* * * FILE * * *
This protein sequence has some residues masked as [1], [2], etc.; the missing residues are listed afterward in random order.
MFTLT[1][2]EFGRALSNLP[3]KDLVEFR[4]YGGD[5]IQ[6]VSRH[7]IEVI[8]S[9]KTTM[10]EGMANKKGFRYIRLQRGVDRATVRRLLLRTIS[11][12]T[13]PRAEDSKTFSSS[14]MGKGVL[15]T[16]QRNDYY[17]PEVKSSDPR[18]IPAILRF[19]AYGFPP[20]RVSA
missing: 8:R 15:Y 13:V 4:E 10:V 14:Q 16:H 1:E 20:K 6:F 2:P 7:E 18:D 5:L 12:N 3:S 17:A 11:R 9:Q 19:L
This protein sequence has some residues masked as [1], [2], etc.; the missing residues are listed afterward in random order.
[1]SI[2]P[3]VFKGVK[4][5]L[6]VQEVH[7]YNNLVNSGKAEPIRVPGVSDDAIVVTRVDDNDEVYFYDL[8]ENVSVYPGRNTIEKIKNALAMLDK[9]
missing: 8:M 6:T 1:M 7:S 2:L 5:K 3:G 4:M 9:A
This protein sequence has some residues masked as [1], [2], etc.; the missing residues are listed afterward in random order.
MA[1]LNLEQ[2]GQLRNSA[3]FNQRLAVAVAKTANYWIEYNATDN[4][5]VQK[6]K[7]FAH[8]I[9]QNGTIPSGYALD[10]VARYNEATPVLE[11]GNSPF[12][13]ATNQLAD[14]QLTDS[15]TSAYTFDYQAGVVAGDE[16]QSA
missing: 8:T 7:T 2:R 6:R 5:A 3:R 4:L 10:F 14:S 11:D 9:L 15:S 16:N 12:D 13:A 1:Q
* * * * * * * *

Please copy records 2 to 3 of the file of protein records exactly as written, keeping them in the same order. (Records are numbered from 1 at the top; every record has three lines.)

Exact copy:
This protein sequence has some residues masked as [1], [2], etc.; the missing residues are listed afterward in random order.
[1]SI[2]P[3]VFKGVK[4][5]L[6]VQEVH[7]YNNLVNSGKAEPIRVPGVSDDAIVVTRVDDNDEVYFYDL[8]ENVSVYPGRNTIEKIKNALAMLDK[9]
missing: 8:M 6:T 1:M 7:S 2:L 5:K 3:G 4:M 9:A
This protein sequence has some residues masked as [1], [2], etc.; the missing residues are listed afterward in random order.
MA[1]LNLEQ[2]GQLRNSA[3]FNQRLAVAVAKTANYWIEYNATDN[4][5]VQK[6]K[7]FAH[8]I[9]QNGTIPSGYALD[10]VARYNEATPVLE[11]GNSPF[12][13]ATNQLAD[14]QLTDS[15]TSAYTFDYQAGVVAGDE[16]QSA
missing: 8:T 7:T 2:R 6:R 5:A 3:R 4:L 10:F 14:S 11:D 9:L 15:S 16:N 12:D 13:A 1:Q